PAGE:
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Fragrant Walls and the Table of Delight: Sensory (re)construction as a way of knowing, the case of Thornbury Castle 1508-21


Fragrant Walls and the Table of Delight: Sensory (re)construction as a way of knowing, the case of Thornbury Castle 1508-21

Boyle, Sheryl (2020) Fragrant Walls and the Table of Delight: Sensory (re)construction as a way of knowing, the case of Thornbury Castle 1508-21. PhD thesis, Concordia University.

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Construction brings together ideas, experiences and practices from various crafts in a specific place and time to create a work of architecture. As a manifestation of a culture, architecture in turn influences our ideas, experiences and practices: we make our buildings and they in turn shape us. Investigating the relationship between building and artisanry in history can reveal the symbiotic relationship between making and knowing. This dissertation proposes sensory (re)construction as a way of knowing, drawing us as close to the experiences, practices, people and places of another time as possible, and creating an embodied understanding and representation of the setting, experiences and practices of the interconnected network of artisans in a construction site. Thornbury Castle built by Edward Stafford, the Third Duke of Buckingham (1478-1521) between 1508 and 1521, brought together many such artisans in one of the largest and wealthiest households in England, and yet aspects of the relation between the building and its materiality remain largely undocumented. What is left to us today is a building with unique workmanship as well as descriptions of objects made and used in the household as part of the Duke’s culture of consumption and display.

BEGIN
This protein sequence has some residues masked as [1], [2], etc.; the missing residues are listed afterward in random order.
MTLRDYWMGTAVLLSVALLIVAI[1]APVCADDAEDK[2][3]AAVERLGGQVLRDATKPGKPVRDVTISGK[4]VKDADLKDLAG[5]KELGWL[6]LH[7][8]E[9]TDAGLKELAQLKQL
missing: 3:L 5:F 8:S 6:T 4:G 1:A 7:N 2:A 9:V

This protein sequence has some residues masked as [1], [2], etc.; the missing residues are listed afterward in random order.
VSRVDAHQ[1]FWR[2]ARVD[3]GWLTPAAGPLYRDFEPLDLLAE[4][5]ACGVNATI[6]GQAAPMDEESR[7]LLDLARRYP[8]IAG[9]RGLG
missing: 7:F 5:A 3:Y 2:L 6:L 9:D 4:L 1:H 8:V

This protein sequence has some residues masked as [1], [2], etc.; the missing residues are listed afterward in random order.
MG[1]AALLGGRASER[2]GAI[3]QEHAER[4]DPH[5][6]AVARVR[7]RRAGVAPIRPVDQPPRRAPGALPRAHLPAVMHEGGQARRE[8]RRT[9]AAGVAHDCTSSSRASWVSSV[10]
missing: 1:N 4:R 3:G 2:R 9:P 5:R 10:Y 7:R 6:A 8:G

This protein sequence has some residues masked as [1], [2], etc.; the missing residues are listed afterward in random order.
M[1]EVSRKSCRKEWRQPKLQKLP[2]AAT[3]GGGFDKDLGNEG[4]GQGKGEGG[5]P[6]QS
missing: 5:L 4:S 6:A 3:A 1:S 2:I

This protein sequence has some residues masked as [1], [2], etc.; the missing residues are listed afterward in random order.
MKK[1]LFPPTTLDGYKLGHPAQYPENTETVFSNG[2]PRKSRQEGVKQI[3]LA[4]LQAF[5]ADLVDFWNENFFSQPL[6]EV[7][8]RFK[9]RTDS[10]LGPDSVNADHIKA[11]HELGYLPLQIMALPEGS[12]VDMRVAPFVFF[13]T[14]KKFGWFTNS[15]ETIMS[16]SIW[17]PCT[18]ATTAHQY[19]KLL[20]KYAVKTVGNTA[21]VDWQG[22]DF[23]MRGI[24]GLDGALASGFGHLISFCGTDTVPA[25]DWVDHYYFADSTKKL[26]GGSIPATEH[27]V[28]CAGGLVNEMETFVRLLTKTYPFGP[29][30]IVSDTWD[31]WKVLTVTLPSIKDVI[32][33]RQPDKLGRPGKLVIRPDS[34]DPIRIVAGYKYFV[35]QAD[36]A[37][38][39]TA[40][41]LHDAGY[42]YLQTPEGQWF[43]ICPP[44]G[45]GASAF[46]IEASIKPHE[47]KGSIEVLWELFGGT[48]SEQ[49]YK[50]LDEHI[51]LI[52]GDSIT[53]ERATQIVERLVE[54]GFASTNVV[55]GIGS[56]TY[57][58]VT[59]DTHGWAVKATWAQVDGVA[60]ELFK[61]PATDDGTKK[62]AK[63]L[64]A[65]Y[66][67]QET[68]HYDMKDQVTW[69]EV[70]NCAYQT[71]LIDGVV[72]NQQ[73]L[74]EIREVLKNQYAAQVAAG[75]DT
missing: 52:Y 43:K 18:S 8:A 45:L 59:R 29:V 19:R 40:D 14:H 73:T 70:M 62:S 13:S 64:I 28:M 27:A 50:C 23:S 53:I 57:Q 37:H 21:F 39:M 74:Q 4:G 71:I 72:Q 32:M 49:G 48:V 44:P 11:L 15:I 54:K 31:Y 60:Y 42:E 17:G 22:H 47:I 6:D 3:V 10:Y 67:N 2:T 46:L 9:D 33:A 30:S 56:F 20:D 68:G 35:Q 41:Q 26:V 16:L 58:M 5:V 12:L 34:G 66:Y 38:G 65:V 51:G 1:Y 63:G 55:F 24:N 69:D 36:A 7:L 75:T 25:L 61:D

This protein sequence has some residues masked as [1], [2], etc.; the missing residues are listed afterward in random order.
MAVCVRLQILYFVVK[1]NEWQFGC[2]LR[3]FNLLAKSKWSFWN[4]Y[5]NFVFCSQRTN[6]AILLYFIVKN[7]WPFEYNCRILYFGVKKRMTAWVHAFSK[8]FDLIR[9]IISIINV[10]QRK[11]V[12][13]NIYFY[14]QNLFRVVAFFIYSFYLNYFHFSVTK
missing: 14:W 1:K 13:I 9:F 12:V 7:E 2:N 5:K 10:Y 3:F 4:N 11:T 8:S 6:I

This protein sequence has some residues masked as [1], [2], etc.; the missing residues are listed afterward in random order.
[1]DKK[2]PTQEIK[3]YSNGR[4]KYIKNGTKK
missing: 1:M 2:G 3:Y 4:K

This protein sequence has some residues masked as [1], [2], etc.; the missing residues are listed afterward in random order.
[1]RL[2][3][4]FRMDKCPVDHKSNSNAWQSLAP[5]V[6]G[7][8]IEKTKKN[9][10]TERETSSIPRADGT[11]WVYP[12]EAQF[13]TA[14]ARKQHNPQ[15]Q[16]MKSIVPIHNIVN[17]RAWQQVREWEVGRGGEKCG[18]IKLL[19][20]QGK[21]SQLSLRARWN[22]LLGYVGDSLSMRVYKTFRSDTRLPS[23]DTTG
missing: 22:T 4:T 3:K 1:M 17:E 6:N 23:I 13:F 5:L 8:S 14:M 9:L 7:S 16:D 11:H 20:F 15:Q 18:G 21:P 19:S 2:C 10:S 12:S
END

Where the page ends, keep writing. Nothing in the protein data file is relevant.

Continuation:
Framed by the 13 years that Thornbury functioned as a construction site, this dissertation approaches the building as an epistemic site – a place that informs and is informed by the continual process of making by masons, carpenters cooks, gardeners, painters, tailors alongside the Duke and his extended family. The dissertation reconstructs the work in three layers over the course of three chapters, with each chapter building one upon the next. In Chapter 1, I reconstruct the site setting using works of the pen - historical texts, notes, letters, chronicles and drawings. In Chapter 2, I use that setting to reconstruct several epistemic objects in the world of the early modern artisan and reveal their interconnections, including practices, materials and tools that demonstrate trading zones between them. In Chapter 3, I scaffold the two previous chapters to reconstruct practices which I then use to create a series of projective sensory (re)constructions captured in “fragrant walls” and a “table of delight.” The form of each project reveals the process and wit (an archaic term for the senses) which I share with the artisans of the early 16th century and include edibles in the form of sotelties (or entremets) to be consumed at the dissertation defense.

Divisions:Concordia University > Faculty of Arts and Science > Humanities: Interdisciplinary Studies
Item Type:Thesis (PhD)
Authors:Boyle, Sheryl
Institution:Concordia University
Degree Name:Ph. D.
Date:22 September 2020
Thesis Supervisor(s):Howes, David and Hammond, Cynthia and Phillips, Rod
Keywords:reconstruction, Thornbury Castle, materiality, artisanal knowledge, making, senses
ID Code:988129
Deposited By: SHERYL BOYLE
Deposited On:29 Jun 2021 21:13
Last Modified:11 Mar 2024 13:48
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